Growing up, I knew Fred Astaire from three specific roles – the stop-motion singing mailman from Santa Claus is Coming to Town, the elderly gentleman who loses his love interest in The Towering Inferno, and of course, Starbuck’s father in the original Battlestar Galactica. That was it. I remember hearing something about him singing and dancing in old movies, but having never seen them, they were little more than a rumor to me. This all changed a decade ago when a bout of insomnia conspired with a classic movie channel to open my eyes.
The movie was 1935’s Top Hat which was restored, but thankfully not colorized. There was Astaire, young and lean in his black tuxedo and bright white shirt and tie. In his arms was Ginger Rogers, all powdered and perfumed in a flowing feathered gown with not one hair out of place. As they performed the signature song, Cheek to Cheek, the two moved as one, never missing a step, but never looking purposefully choreographed either. They flowed together through a cavernous set like intertwined spirits. If I may employ an overused phrase, it was elegance personified.
Hang out with enough gamers and you’re bound to hear at least one of them talk about a game being elegant. When compared to the cinema magic of Fred and Ginger, it’s initially a ridiculous notion. How can a collection of inanimate cardboard and plastic pieces ever rise to the grace and precision of two dancers at the top of their form?
The truth is, some games do. And when you break down dancing and gaming, describing the two dissimilar art forms as elegant stops being so unbelievable.
Let’s begin with design. I’m not a dancer, but back in college I designed stage lighting for several student dance recitals. This required my working with the chorographer as well as attending many of the rehearsals. It was obvious from the start that nothing about that performance was given to chance. Every step, every pose, every look gave a different impression and told a different story. From beginning to end, every aspect was thought out, precise, specific and purposeful.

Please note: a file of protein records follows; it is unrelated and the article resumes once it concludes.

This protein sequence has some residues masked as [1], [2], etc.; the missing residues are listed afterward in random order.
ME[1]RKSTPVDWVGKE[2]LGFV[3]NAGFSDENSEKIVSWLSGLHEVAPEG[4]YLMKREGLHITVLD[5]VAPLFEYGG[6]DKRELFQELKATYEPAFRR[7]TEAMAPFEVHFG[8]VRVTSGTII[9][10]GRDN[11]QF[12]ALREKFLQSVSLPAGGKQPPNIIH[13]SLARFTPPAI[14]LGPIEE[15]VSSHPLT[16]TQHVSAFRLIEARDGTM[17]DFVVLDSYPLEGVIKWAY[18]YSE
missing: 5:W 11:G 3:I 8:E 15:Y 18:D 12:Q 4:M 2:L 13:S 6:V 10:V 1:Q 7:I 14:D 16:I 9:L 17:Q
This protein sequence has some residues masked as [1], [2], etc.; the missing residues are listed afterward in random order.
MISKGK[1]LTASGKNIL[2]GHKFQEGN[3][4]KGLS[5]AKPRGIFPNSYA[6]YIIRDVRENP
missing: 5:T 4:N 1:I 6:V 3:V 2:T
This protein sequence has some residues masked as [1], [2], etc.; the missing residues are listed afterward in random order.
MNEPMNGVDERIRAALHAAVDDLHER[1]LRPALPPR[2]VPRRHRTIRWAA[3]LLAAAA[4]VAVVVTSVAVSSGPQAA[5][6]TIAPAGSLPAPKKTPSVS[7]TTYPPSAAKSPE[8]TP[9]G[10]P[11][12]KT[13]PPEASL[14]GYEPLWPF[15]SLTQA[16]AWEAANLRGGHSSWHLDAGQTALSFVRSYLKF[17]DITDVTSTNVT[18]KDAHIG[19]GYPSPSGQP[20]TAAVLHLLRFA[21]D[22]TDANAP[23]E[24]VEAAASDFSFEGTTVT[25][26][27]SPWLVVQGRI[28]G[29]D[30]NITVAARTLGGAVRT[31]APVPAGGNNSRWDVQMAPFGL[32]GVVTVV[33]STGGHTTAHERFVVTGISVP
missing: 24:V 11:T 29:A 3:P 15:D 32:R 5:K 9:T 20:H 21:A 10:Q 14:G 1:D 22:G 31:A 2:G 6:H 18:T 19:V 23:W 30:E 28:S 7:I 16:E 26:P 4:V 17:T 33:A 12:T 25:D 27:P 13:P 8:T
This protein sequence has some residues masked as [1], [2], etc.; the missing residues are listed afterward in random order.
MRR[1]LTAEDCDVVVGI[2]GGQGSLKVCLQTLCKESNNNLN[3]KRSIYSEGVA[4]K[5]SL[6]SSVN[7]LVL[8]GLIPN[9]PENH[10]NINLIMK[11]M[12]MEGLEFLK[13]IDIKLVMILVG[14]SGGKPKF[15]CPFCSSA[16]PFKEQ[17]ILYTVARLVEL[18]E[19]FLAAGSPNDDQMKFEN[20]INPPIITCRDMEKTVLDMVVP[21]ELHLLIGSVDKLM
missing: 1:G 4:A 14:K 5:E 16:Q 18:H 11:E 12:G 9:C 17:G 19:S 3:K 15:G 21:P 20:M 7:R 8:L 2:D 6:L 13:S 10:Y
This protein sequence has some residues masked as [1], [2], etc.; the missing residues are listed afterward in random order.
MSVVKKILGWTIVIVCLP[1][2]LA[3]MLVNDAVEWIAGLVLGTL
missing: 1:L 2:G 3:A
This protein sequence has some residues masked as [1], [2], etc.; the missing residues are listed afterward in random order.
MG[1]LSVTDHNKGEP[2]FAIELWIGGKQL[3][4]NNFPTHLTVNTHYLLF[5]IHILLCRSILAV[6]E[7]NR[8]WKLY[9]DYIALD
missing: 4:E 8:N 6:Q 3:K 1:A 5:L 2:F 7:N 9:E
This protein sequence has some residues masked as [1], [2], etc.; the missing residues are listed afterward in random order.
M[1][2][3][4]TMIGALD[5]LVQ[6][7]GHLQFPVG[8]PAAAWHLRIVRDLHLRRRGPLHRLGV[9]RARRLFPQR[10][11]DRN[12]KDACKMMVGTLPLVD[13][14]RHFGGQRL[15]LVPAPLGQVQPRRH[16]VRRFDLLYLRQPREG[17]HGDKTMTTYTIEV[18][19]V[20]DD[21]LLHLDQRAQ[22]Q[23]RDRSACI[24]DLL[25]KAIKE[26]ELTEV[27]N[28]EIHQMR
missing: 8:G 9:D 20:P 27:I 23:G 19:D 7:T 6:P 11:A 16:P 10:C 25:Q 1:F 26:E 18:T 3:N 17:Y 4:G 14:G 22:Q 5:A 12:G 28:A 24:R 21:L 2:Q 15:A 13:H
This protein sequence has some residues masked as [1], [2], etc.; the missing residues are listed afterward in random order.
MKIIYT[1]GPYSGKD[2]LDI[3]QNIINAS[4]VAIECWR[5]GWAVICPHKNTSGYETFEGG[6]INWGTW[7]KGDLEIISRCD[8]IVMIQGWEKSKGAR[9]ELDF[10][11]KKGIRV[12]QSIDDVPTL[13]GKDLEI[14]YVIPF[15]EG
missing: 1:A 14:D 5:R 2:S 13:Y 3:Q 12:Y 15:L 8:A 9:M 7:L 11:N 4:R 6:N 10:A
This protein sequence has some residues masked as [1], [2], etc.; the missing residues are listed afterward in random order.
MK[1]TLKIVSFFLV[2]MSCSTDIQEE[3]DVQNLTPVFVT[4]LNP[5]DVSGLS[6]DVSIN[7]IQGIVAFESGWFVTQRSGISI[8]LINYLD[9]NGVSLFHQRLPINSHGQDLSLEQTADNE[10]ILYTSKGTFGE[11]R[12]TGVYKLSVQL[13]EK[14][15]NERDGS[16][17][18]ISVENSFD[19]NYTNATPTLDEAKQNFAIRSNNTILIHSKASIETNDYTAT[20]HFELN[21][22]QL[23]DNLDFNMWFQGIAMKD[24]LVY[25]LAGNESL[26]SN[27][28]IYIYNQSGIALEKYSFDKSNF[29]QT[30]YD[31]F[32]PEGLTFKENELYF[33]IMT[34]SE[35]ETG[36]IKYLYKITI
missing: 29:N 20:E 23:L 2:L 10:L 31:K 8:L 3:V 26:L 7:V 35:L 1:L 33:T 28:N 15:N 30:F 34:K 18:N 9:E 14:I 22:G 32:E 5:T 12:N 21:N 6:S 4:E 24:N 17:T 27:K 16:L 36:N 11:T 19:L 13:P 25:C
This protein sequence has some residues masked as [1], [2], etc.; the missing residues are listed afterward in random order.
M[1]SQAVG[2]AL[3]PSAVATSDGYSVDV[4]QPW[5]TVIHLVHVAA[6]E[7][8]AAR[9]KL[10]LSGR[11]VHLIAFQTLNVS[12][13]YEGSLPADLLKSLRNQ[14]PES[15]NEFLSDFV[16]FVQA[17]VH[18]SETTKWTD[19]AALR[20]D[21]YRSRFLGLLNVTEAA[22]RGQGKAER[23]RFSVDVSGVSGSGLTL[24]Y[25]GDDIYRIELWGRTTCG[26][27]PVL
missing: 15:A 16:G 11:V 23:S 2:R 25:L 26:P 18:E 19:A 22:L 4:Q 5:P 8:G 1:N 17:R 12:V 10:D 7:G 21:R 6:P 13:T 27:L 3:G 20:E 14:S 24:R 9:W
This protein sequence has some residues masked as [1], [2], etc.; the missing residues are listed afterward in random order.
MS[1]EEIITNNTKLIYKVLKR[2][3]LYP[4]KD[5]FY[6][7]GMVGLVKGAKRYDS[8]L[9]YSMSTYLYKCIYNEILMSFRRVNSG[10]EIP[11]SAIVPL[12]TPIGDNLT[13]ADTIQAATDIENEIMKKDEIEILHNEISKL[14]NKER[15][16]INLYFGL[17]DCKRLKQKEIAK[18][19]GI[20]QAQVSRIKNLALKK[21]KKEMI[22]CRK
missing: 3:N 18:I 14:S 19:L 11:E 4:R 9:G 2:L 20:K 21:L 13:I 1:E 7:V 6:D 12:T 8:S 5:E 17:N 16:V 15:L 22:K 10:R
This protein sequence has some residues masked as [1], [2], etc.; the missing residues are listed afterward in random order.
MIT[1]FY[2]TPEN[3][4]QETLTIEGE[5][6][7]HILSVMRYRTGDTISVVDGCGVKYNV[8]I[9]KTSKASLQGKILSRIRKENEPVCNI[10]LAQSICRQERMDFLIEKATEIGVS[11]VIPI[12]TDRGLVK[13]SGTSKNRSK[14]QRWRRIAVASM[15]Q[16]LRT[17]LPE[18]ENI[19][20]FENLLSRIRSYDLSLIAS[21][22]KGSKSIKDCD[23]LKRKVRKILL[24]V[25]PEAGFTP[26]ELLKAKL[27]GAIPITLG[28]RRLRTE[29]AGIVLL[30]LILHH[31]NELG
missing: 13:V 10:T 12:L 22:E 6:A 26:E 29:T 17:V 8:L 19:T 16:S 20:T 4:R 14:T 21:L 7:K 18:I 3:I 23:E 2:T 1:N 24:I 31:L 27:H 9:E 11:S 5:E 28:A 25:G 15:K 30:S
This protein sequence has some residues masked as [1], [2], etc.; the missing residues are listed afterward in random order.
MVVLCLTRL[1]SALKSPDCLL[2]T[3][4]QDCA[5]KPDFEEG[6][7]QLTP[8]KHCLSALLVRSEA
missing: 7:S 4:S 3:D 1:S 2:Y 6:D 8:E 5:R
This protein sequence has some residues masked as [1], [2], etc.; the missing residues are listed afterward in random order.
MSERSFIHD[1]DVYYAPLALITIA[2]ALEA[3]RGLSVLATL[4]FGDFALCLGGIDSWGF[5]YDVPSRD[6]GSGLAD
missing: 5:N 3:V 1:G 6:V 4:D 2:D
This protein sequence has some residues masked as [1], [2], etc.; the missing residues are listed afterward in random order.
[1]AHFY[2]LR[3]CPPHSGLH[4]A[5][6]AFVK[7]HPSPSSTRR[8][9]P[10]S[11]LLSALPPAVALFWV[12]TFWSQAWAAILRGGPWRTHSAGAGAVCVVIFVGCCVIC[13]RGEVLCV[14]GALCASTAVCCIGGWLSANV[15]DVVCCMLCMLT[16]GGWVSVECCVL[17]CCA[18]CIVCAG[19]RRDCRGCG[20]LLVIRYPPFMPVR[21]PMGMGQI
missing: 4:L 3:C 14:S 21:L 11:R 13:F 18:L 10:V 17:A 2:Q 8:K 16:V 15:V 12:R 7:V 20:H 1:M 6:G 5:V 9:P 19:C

Similar design precision is demonstrated by the martial arts themed board game Onitama from Arcane Wonders. This deceptively simple game played on a 5×5 board pits two equal forces against each other. Each side has one master (King) and four students (Pawns). Unlike chess which has predetermined piece movements, Onitama uses cards to specify move options. At any time, each player has two cards (i.e. a choice of two moves) at their disposal while a fifth card is in the center. After a player chooses one of their cards to make a move, they exchange it with the card in the center. So they know whatever move they make now, will be available to their opponent after their next turn. Thus, not only do you need to worry about what move you’re going to make, you have to consider what moves you’ll allow your opponent to make. It’s the closest thing to the give and take of a choreographed dance that I’ve ever experienced on a game board.